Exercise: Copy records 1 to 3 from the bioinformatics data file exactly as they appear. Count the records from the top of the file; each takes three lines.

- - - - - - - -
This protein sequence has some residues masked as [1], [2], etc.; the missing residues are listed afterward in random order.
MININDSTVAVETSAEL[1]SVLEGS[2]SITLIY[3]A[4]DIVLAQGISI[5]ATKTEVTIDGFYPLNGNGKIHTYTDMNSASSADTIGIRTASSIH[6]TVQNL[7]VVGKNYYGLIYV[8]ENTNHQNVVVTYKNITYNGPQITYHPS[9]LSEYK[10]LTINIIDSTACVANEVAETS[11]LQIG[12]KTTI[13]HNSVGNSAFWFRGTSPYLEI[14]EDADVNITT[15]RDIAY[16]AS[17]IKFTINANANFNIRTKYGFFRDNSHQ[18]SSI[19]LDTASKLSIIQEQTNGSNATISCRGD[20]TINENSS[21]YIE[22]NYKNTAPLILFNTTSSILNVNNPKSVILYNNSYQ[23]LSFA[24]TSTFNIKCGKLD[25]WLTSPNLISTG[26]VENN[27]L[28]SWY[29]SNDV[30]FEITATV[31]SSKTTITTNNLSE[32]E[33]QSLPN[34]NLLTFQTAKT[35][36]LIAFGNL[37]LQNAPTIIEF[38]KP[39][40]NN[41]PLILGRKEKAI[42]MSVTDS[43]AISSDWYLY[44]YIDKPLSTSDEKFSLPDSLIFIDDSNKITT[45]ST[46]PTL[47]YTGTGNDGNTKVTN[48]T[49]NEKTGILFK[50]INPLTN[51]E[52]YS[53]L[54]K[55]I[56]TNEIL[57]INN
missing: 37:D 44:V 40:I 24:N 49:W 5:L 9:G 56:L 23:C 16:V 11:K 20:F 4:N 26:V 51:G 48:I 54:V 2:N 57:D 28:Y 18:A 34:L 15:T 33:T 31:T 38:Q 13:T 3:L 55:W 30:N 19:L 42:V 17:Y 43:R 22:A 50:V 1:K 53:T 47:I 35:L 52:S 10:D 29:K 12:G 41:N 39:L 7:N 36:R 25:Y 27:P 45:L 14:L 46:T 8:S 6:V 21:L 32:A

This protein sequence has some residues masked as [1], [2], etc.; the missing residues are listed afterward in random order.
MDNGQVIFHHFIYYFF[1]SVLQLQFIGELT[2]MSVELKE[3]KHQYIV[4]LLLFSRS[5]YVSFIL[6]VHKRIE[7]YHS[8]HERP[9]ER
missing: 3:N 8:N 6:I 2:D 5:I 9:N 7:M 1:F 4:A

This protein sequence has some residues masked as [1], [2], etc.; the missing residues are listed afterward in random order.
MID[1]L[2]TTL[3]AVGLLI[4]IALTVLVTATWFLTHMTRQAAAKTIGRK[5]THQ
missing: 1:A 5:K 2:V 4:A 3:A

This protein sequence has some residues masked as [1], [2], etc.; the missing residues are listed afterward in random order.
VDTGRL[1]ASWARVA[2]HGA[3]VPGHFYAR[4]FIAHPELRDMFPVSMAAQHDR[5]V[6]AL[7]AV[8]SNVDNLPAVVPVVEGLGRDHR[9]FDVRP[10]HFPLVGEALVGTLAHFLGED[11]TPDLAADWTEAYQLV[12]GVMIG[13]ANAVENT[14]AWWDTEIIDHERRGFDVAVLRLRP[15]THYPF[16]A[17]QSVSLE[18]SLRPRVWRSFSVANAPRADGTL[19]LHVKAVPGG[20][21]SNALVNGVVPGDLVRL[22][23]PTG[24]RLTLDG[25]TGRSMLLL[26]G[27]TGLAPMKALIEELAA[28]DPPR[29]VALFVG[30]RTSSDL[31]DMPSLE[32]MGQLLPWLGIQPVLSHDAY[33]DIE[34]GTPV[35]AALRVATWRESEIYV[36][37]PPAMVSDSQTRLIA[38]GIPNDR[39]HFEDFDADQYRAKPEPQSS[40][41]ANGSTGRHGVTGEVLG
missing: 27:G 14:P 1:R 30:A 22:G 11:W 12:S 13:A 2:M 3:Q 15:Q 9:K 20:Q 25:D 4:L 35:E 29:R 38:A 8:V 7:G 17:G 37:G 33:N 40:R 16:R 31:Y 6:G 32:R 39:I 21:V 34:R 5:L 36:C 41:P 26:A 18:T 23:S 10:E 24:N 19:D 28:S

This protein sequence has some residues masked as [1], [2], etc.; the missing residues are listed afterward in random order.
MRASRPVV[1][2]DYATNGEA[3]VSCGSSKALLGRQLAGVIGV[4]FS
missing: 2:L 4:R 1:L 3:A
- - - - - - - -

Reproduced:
This protein sequence has some residues masked as [1], [2], etc.; the missing residues are listed afterward in random order.
MININDSTVAVETSAEL[1]SVLEGS[2]SITLIY[3]A[4]DIVLAQGISI[5]ATKTEVTIDGFYPLNGNGKIHTYTDMNSASSADTIGIRTASSIH[6]TVQNL[7]VVGKNYYGLIYV[8]ENTNHQNVVVTYKNITYNGPQITYHPS[9]LSEYK[10]LTINIIDSTACVANEVAETS[11]LQIG[12]KTTI[13]HNSVGNSAFWFRGTSPYLEI[14]EDADVNITT[15]RDIAY[16]AS[17]IKFTINANANFNIRTKYGFFRDNSHQ[18]SSI[19]LDTASKLSIIQEQTNGSNATISCRGD[20]TINENSS[21]YIE[22]NYKNTAPLILFNTTSSILNVNNPKSVILYNNSYQ[23]LSFA[24]TSTFNIKCGKLD[25]WLTSPNLISTG[26]VENN[27]L[28]SWY[29]SNDV[30]FEITATV[31]SSKTTITTNNLSE[32]E[33]QSLPN[34]NLLTFQTAKT[35][36]LIAFGNL[37]LQNAPTIIEF[38]KP[39][40]NN[41]PLILGRKEKAI[42]MSVTDS[43]AISSDWYLY[44]YIDKPLSTSDEKFSLPDSLIFIDDSNKITT[45]ST[46]PTL[47]YTGTGNDGNTKVTN[48]T[49]NEKTGILFK[50]INPLTN[51]E[52]YS[53]L[54]K[55]I[56]TNEIL[57]INN
missing: 37:D 44:V 40:I 24:N 49:W 5:L 9:G 56:L 23:C 16:V 11:K 20:F 4:N 26:V 51:G 48:I 54:V 2:N 57:D 28:Y 18:A 34:L 15:T 33:T 31:T 38:Q 13:T 3:L 55:W 30:N 19:L 42:V 17:Y 43:R 22:A 50:V 1:K 53:T 47:I 35:L 52:S 10:D 29:K 12:G 41:N 39:L 7:N 36:R 25:Y 27:P 45:L 14:L 46:T 8:S 6:V 21:L 32:A

This protein sequence has some residues masked as [1], [2], etc.; the missing residues are listed afterward in random order.
MDNGQVIFHHFIYYFF[1]SVLQLQFIGELT[2]MSVELKE[3]KHQYIV[4]LLLFSRS[5]YVSFIL[6]VHKRIE[7]YHS[8]HERP[9]ER
missing: 3:N 8:N 6:I 2:D 5:I 9:N 7:M 1:F 4:A

This protein sequence has some residues masked as [1], [2], etc.; the missing residues are listed afterward in random order.
MID[1]L[2]TTL[3]AVGLLI[4]IALTVLVTATWFLTHMTRQAAAKTIGRK[5]THQ
missing: 1:A 5:K 2:V 4:A 3:A